Advanced Directives

Colorado residents have the ability to create five types of advance directive. Advanced directives, also known as medical directives, are legal documents that allow you to make health care decisions in anticipation of one day losing your ability to make or express your choices. These documents allow people security in knowing that should they one day become incapacitated or otherwise unable to communicate, their healthcare providers and doctors will know what kinds of medical treatments they want.

As with any estate planning document, you have no legal obligation to create an advance directive in Colorado. If you choose to make these documents you also retain the ability to make changes to them whenever you like. If you have an advance directive that you need to update, or are considering creating an advance directive and want to know what you will need to do if you one day change your mind, here is what you need to know:

Mental Capacity

Anytime you talk about medical directives you first have to be certain that you have the ability to make them. Essentially, any adult can make an advance directive as long as the adult is mentally sound. The vast majority of people are mentally sound, so almost everyone can make or change an advance directive whenever they like.

However, if the court has determined that you are incapable of making your own decisions, or you are suffering from a debilitating illness, mental condition, or are otherwise unable to make knowing decisions, you cannot create or change an advance directive.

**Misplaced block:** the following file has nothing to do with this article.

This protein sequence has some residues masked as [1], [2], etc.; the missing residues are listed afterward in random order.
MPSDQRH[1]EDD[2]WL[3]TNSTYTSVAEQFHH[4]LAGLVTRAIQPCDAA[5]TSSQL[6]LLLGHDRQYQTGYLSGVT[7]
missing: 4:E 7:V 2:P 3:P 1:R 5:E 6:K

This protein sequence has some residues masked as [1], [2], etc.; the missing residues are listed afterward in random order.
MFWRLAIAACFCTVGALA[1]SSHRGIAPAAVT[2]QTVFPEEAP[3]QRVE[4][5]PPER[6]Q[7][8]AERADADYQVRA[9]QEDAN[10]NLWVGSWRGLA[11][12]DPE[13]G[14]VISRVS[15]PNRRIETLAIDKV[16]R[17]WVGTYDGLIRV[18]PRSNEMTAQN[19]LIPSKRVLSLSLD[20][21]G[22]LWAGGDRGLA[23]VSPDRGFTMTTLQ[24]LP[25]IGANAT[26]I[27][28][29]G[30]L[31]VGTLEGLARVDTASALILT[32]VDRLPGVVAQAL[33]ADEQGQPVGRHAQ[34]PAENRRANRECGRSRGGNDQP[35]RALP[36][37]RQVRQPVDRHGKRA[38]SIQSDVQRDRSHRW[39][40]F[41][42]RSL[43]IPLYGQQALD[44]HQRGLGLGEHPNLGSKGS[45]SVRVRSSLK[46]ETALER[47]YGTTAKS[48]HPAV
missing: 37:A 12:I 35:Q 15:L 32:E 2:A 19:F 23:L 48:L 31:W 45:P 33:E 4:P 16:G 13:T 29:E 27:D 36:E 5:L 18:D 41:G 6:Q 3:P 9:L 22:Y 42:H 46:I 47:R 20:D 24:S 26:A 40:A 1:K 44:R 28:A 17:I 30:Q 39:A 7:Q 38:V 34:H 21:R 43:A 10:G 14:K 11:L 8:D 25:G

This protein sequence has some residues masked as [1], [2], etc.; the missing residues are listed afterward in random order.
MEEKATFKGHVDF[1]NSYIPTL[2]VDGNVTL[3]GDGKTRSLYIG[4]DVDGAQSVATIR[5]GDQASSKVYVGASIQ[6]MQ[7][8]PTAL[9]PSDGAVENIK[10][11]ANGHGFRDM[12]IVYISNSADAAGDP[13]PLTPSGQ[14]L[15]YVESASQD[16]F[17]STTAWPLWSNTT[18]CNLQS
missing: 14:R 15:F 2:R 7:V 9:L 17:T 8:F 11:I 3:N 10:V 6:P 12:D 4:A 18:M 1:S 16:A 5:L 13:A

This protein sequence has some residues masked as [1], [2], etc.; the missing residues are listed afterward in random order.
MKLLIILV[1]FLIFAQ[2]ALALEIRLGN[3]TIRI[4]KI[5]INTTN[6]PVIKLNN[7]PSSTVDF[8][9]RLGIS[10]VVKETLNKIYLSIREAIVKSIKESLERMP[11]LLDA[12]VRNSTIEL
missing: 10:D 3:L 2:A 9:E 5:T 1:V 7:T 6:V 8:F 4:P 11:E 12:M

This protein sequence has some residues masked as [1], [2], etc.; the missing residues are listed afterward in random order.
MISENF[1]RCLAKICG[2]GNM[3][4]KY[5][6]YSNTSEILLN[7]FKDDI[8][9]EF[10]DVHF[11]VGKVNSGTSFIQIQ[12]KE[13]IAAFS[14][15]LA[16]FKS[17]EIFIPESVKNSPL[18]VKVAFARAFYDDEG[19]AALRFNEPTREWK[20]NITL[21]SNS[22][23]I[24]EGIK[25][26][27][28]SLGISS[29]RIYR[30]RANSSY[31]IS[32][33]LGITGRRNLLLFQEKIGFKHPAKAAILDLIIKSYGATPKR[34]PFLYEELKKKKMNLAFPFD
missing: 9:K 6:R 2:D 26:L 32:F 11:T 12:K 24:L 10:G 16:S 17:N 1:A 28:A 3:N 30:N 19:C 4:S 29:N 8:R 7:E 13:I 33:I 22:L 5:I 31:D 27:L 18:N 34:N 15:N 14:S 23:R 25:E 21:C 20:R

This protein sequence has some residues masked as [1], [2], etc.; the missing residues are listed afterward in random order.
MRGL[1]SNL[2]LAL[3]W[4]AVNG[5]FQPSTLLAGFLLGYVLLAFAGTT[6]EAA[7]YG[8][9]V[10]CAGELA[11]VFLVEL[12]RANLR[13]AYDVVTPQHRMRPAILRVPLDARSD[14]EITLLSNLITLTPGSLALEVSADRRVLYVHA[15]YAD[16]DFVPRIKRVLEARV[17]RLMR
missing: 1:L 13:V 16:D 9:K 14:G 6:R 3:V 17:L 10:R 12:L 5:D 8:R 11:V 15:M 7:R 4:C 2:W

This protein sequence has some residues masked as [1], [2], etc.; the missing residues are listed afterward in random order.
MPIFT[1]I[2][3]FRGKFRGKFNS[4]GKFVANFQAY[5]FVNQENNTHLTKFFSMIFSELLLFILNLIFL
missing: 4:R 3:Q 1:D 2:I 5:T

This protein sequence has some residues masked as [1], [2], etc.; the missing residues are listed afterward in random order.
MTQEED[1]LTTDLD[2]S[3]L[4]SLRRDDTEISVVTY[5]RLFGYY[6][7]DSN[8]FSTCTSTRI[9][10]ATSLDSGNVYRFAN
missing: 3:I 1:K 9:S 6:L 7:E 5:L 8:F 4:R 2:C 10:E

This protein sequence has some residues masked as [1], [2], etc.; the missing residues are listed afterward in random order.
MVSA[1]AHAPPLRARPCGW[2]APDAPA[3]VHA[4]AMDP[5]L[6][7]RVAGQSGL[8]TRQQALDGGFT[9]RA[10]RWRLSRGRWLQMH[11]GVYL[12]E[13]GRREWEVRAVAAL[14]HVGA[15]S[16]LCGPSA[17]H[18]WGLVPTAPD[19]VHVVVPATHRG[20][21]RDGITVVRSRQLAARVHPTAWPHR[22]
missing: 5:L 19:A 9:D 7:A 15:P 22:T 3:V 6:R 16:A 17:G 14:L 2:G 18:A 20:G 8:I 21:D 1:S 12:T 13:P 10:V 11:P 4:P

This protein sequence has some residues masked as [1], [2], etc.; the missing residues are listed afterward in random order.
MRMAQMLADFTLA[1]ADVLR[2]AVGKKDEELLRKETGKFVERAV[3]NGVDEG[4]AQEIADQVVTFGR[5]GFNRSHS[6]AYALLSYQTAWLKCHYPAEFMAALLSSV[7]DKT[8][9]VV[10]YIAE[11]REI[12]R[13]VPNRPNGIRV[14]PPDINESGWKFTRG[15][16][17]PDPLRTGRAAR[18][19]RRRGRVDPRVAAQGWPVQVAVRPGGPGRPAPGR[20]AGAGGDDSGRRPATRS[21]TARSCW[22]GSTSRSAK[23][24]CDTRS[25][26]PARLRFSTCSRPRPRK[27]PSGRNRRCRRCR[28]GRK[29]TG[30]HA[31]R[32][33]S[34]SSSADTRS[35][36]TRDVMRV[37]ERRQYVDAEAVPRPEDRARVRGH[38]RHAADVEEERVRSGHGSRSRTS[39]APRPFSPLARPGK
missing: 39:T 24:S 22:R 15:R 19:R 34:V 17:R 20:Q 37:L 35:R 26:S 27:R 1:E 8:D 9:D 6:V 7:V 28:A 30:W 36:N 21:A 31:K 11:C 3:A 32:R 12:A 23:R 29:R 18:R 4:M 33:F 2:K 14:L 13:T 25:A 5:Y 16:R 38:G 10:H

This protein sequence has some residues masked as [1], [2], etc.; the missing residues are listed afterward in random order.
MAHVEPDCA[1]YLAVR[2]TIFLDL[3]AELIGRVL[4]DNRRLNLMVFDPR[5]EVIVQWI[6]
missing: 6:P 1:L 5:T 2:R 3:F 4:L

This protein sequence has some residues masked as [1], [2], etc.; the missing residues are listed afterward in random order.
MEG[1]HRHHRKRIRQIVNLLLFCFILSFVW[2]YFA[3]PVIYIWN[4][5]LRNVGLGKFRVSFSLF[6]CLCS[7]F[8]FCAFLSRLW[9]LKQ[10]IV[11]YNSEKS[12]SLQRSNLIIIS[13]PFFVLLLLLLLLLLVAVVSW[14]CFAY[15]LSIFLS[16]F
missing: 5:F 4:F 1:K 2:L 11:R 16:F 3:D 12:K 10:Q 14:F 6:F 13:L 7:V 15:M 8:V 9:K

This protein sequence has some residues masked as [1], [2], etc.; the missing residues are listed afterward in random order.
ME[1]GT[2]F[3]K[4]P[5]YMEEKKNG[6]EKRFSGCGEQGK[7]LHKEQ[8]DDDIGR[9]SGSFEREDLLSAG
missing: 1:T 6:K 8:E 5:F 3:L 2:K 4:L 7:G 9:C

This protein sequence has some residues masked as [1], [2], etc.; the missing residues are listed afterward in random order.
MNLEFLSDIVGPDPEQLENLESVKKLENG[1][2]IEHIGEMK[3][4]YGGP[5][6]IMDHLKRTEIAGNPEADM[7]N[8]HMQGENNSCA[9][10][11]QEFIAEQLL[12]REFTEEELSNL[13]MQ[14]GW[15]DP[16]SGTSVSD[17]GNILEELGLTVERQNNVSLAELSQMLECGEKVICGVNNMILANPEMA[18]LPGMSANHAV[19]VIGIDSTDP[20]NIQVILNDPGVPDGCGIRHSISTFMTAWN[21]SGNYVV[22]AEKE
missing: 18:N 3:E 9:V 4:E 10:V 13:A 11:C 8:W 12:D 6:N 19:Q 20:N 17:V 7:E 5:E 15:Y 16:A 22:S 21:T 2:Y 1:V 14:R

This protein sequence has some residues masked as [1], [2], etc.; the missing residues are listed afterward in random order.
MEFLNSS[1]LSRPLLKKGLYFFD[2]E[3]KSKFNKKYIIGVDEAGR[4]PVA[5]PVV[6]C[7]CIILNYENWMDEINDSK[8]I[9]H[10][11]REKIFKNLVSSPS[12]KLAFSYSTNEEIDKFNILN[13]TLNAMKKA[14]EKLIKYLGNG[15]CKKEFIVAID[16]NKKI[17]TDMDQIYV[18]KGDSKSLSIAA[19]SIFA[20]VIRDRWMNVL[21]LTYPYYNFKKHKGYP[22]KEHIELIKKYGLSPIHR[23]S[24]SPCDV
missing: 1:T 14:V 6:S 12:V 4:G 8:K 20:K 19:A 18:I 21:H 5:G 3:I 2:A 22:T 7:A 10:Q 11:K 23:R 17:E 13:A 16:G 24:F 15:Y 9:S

Changing your Advanced Directives

Whether you want to update a living will, change who serves under a healthcare or medical power of attorney, or want to change any advance decision you’ve made, updating your documents in Colorado is fairly straightforward. All advanced directives in Colorado must be in writing. If you want to make a change you will have to make a new document that states your new choices. You will have to sign and date these documents as well.

Personal Instructions

After you create your advanced directives you will want to make sure that your doctor and/or your family receives a copy. If you are ever incapacitated, your doctor and/or your family will use the directives to determine the kind of care that’s appropriate.

However, if you are currently under a doctor’s care and want to make medical choices that are contrary or different than those you expressed in your advanced directives, you can simply tell your doctor what you want. As long as you’re mentally capable, your doctor will still have to honor your choices.

In the end, making an advanced directive is about making your medical choices known. Take the time to create these documents properly, and changing them as needed, is essential if you want to protect your medical decision-making rights.

National Healthcare Decisions Day

Today, April 16th, is National Healthcare Decisions Day.  This day brings awareness to those who have not yet set up any advanced directives, and also reminds those who already have advanced directives to talk about their choices with their loved ones.  If you have questions about setting up healthcare directives, or are thinking of changing the documents that have already been set up, contact our office today.  We will be happy to help with what you need.  And remember, your decisions matter!

Author Bio

Catherine Hammond is the CEO and founder of Hammond Law Group, a Colorado-based estate planning law firm she founded in 2005. With a strong focus on protecting families from the legal consequences of disability and death, she creates comprehensive estate plans that minimize taxes, costs, and government interference.

A native of Denver, Catherine completed her undergraduate studies at Coe College in Iowa, and her Juris Doctorate from the University of Denver College of Law in 1993, concentrating on estate planning, tax, and mediation. Catherine is a member of various professional organizations, including WealthCounsel, ElderCounsel, the National Academy of Elder Law Attorneys, the Colorado Springs Estate Planning Council, and the Purposeful Planning Institute. Beyond her legal expertise, Catherine provides transformational coaching to support clients and their families through life transitions.

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